Abstract: Next-generation hybrid optics will provide superior performances over traditional optics by integrating the advantages of refractive, reflective, diffractive optics, and metasurfaces. Traditionally, hybrid optics have been realised by patterning diffractive optical structures on the surface of conventional bulk refractive or reflective optical elements. However, high-resolution manufacturing requirements for diffractive patterns over free-form refractive or reflective optical surfaces have hindered the widespread implementation of hybrid optics. In the context of complex integrated hybrid systems, the conventional solution is to stack or align several diffractive and refractive optical elements with varying surface profiles. Such combinations usually have challenging fabrication processes requiring custom-made fabrication equipment, are bulky and do not provide a unified and versatile approach that can be applied to arbitrary geometries. Alternatively, a conformal layer of planar diffractive lens (PDL) on a flexible substrate can be directly attached to the surface of any arbitrarily shaped object and helps to muffle the bulkiness of the hybrid system. Most importantly, the concept of combining arbitrary form factors could bring together the advantages of each optical element, or in some instances, intentionally introduce novel functionalities. In this context, the thesis aims to investigate flexible micro-optics with the value proposition of cost-effectiveness, simple manufacturing process and compact form factor. The development methodology and instrumentation scheme involve the patterning of the PDL based on graphene oxide (GO) thin films and subsequent transfer to a flexible substrate. The proposal is based on direct laser writing (DLW) process using a femtosecond (fs) pulsed laser as the energy source. The concept of flexible or stretchable graphene-based PDL is further investigated for applications in stackable hybrid optics. The initial investigation in the thesis involves fundamental research on the methodology for micro-optics patterning. A micro-optics patterning platform that incorporates a femtosecond pulsed laser as the energy source was proposed and all the required instrumentation including optical and opto-mechanical components (galvano scanner, f-theta lens, etc.), control hardware and software interfacing have been carried out during the investigation. The developed platform with well integrated hardware and software has allowed the user to assign parameters (such as laser, opto-mechanical and calibration) as required for the design to perform patterning with ease and flexibility. Subsequently, in-depth investigations on the photon-material interaction and heat-related effects with femtosecond laser pulses were carried out using the developed direct laser writing system. Insights gained from these investigations form the basis for optimising the parameters for realising graphene-based diffractive micro-optical elements. Various diffractive optical elements such as gratings and Fresnel zone plates (FZPs) were designed and fabricated through the combination of GO and reduced graphene oxide (rGO). It is demonstrated that diffractive optical elements with micrometer resolution can be patterned using the developed femtosecond laser direct writing (FsLDW) system. The investigations show the feasibility of constructing diffractive optical elements on GO thin films with high aspect ratio through the conceptualised one-step patterning methodology using the developed experimental configuration. The diffractive optical elements fabricated were further characterised for their optical performances. One of the most commonly used diffractive optical element is the Fresnel zone plate. Combining such a diffractive FZP to refractive optical elements to form a hybrid optical component is a promising strategy to achieve improved miniaturized devices with better performances compared to their refractive counterparts. Nonetheless, the design, simulation, and optimization of such hybrid optical element assemblies are complex, and finding the analytical solutions to these systems can be tedious and time consuming. In this context, the thesis also details a method for simulating the diffractive optical elements and hybrid optical systems using Zemax OpticStudio®. The designed optical performances of the hybrid optical system (realised by attaching an ultrathin flexible diffractive optics array onto a cylindrical lens) was analysed using the simulations and the results were compared with the optical performances achieved from actual experiments. Armed with the expertise and knowledge from these investigations, a novel, multi-level ultrathin diffractive optical element was fabricated by the tunable photoreduction of graphene oxides using the FsLDW platform. This demonstrated the first use of graphene oxides for generating multi-level transmittance and phase profiles in diffractive optical elements. Binary, four-level, and six-level diffractive FZPs were patterned to demonstrate the better light concentration to the main peak with suppressed multiple foci and side peaks by tunable photoreduction. The multi-level FZP was designed for a focal length of 15 mm at 638 nm wavelength and a spot size smaller than 14 µm was achieved with the suppression of diffractive side peaks by 14.9 % at the first-order and 10.8 % at the second-order (in comparison to a binary FZP). For the proof-of-concept for hybrid optics, the diffractive micro-optic array was transferred to a polydimethylsiloxane (PDMS) film of approximately 100 μm thickness, which was then attached on top of a bulk cylindrical lens. The hybrid optics enabled beam shaping of the transverse beam was investigated. The resulting optical characteristics agreed well with simulation results. The proposed method enables patterning of any arbitrary designed diffractive optics with multiple amplitude and phase modulations with lower cost and a short lead time on flexible and stretchable substrates. The contributions and findings from the thesis on the research of graphene-based PDL are expected to pave the way for applications requiring ultrathin and light weight optics. It is envisaged as enabler to novel hybrid optical components such as nature-inspired insect's micro-optic hybrid compound eyes for 3-Dimensional (3D) imaging, hybrid Shack-Hartmann wavefront sensors offering a wider dynamic range, compact heads-up displays for automobiles, higher performance optics with ultrathin aberration-tailored hybrid optics and efficient dispersion compensation for ultrafast photonics.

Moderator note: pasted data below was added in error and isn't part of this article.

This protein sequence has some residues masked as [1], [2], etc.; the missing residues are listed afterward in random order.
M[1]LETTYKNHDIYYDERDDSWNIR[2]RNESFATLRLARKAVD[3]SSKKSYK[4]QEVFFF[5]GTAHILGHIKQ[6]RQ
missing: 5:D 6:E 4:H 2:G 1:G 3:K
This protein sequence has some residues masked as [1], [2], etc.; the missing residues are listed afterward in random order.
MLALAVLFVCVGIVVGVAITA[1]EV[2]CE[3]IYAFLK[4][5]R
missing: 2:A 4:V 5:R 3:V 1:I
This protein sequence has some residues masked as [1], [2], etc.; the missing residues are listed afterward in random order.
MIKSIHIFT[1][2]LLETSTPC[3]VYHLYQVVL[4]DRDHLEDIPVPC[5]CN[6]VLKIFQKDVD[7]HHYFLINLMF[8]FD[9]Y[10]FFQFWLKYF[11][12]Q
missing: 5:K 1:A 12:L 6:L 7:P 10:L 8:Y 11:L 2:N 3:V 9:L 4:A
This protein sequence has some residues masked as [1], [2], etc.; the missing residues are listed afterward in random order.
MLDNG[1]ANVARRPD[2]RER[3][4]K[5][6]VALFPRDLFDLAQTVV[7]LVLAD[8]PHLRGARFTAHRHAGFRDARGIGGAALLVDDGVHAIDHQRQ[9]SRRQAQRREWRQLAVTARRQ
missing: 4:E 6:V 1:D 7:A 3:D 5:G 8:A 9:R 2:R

DOI: 10.32657/10356/143910
Rights: This work is licensed under a Creative Commons Attribution-NonCommercial 4.0 International License (CC BY-NC 4.0).
Fulltext Permission: open
Fulltext Availability: With Fulltext